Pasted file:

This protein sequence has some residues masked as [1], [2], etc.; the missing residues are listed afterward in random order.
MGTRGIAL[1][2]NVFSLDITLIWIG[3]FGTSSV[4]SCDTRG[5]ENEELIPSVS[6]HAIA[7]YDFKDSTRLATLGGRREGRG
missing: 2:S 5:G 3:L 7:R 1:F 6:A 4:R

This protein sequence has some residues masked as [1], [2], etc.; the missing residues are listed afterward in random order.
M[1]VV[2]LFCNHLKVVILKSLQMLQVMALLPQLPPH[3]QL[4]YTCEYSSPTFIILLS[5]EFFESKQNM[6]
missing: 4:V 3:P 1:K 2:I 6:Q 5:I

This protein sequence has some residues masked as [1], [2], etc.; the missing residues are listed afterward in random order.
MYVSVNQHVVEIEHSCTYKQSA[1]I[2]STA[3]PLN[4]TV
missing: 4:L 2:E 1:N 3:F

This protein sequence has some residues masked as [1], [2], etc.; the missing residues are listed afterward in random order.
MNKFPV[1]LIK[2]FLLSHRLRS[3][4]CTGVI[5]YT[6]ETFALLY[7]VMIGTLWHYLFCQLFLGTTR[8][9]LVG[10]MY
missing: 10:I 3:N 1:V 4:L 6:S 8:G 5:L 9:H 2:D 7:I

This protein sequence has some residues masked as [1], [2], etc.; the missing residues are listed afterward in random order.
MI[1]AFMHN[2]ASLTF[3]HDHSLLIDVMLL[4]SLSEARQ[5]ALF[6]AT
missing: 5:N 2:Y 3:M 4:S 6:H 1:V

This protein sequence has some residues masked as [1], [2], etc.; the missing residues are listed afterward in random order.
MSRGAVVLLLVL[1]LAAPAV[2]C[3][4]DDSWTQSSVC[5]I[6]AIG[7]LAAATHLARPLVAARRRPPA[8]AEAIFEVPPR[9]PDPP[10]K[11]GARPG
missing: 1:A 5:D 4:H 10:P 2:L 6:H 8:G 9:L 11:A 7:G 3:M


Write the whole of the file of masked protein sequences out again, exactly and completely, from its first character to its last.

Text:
This protein sequence has some residues masked as [1], [2], etc.; the missing residues are listed afterward in random order.
MGTRGIAL[1][2]NVFSLDITLIWIG[3]FGTSSV[4]SCDTRG[5]ENEELIPSVS[6]HAIA[7]YDFKDSTRLATLGGRREGRG
missing: 2:S 5:G 3:L 7:R 1:F 6:A 4:R

This protein sequence has some residues masked as [1], [2], etc.; the missing residues are listed afterward in random order.
M[1]VV[2]LFCNHLKVVILKSLQMLQVMALLPQLPPH[3]QL[4]YTCEYSSPTFIILLS[5]EFFESKQNM[6]
missing: 4:V 3:P 1:K 2:I 6:Q 5:I

This protein sequence has some residues masked as [1], [2], etc.; the missing residues are listed afterward in random order.
MYVSVNQHVVEIEHSCTYKQSA[1]I[2]STA[3]PLN[4]TV
missing: 4:L 2:E 1:N 3:F

This protein sequence has some residues masked as [1], [2], etc.; the missing residues are listed afterward in random order.
MNKFPV[1]LIK[2]FLLSHRLRS[3][4]CTGVI[5]YT[6]ETFALLY[7]VMIGTLWHYLFCQLFLGTTR[8][9]LVG[10]MY
missing: 10:I 3:N 1:V 4:L 6:S 8:G 5:L 9:H 2:D 7:I

This protein sequence has some residues masked as [1], [2], etc.; the missing residues are listed afterward in random order.
MI[1]AFMHN[2]ASLTF[3]HDHSLLIDVMLL[4]SLSEARQ[5]ALF[6]AT
missing: 5:N 2:Y 3:M 4:S 6:H 1:V

This protein sequence has some residues masked as [1], [2], etc.; the missing residues are listed afterward in random order.
MSRGAVVLLLVL[1]LAAPAV[2]C[3][4]DDSWTQSSVC[5]I[6]AIG[7]LAAATHLARPLVAARRRPPA[8]AEAIFEVPPR[9]PDPP[10]K[11]GARPG
missing: 1:A 5:D 4:H 10:P 2:L 6:H 8:G 9:L 11:A 7:G 3:M